Milken Institute School of Public Health
Associated firm: Ayers Saint Gross
Owner: George Washington University
Location: Washington, DC
Project site: Brownfield
Building program type(s): Education—College/University (campus-level)
The new Milken Institute School of Public Health at the George Washington University embeds the core values of public health—movement, light and air, greenery, connection to place, social interaction, community engagement—in a highly unconventional, LEED Platinum building on an urban campus in the heart of the nation’s capital. The building’s more radical features are evident in section, where research offices, classrooms and study areas are clustered around an array of multi-floor void spaces that open the building’s dense core to daylight and views. An irresistible, sky-lit stair ascends all eight levels, encouraging physical activity. The building’s pod-like classrooms are set in from the perimeter wall so that informal study and social interaction space can overlook the bustling traffic circle.
This new LEED Platinum certified School of Public Health, located on iconic Washington Circle Park in the heart of the nation’s capital, is an unusual and innovative response to site. The project’s most sustainable solutions are deeply embedded into its architecture, keenly demonstrating the symbiosis between sustainability and public health.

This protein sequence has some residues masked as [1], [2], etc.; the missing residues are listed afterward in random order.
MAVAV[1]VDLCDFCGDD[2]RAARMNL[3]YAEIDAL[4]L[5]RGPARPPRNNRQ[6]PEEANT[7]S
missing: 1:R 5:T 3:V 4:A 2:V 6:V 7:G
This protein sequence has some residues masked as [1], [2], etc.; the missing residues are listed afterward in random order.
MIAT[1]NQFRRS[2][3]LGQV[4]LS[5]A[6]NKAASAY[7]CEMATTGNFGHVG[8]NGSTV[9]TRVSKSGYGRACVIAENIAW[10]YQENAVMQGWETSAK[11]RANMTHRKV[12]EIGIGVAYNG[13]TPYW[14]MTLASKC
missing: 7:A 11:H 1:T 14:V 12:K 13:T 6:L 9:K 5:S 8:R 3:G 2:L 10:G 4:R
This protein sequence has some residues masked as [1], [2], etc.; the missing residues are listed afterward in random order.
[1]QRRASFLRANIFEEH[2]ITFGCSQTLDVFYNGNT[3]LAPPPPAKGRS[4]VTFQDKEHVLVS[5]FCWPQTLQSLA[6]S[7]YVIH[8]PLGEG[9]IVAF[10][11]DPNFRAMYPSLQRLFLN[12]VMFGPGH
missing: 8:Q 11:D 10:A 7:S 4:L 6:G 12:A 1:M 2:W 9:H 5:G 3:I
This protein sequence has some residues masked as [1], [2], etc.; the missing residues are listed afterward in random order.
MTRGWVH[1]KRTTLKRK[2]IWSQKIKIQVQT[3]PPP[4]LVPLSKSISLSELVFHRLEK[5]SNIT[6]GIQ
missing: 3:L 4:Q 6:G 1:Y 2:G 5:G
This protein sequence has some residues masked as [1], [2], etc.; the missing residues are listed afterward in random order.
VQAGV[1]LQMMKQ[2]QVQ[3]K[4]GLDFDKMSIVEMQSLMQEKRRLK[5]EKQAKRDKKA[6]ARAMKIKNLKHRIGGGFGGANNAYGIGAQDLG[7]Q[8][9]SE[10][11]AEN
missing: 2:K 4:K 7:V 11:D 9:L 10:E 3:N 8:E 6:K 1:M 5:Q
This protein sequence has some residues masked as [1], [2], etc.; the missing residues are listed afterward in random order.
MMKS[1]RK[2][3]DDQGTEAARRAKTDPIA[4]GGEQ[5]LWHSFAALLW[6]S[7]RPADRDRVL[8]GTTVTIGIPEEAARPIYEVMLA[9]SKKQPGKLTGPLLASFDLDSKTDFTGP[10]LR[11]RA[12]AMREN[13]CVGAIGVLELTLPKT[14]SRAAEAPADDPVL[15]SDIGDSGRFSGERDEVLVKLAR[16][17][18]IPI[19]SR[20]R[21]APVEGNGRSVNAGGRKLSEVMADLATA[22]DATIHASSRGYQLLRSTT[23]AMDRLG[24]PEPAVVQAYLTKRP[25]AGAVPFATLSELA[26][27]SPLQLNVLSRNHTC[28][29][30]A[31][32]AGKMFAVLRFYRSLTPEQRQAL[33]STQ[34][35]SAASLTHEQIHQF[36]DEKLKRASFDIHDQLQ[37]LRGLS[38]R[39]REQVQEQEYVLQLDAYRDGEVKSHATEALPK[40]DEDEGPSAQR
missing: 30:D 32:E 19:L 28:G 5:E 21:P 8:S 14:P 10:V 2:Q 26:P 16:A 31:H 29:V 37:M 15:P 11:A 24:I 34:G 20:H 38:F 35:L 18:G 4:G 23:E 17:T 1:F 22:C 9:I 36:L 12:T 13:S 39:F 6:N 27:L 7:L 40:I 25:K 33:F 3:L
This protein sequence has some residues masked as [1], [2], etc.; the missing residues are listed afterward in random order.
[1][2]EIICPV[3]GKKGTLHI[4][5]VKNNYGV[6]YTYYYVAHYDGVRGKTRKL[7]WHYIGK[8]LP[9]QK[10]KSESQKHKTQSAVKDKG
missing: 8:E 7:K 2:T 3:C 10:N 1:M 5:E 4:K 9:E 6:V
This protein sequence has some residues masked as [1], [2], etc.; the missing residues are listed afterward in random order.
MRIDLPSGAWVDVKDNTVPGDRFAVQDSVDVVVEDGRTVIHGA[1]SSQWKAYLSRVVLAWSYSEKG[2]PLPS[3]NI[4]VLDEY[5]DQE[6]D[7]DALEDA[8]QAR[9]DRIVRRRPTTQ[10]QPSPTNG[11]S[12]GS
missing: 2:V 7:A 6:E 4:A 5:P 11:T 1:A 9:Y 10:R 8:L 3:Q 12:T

The project’s central challenge was how to accommodate the program on an awkwardly configured site without disconnecting occupants from daylight, air and views—qualities that have particular meaning for students and faculty in public health. To achieve this, the design team extensively manipulated the building section: while the required program would have fit on six above-grade floors, the floor-to-floor height was squeezed to 12 feet and a seventh level was inserted within the allowable zoning envelope instead.
This single move, only made possible through the optimization and integration of the building’s structural and mechanical systems, was the genesis of an unconventional skylit atrium, in which classrooms and study areas overlook the city through an open latticework of floor openings, inviting exploration and discovery. An open stairway at the building’s center connects all eight occupied floors, promoting health and wellness by encouraging building occupants to forgo use of the elevators, which are screened from view.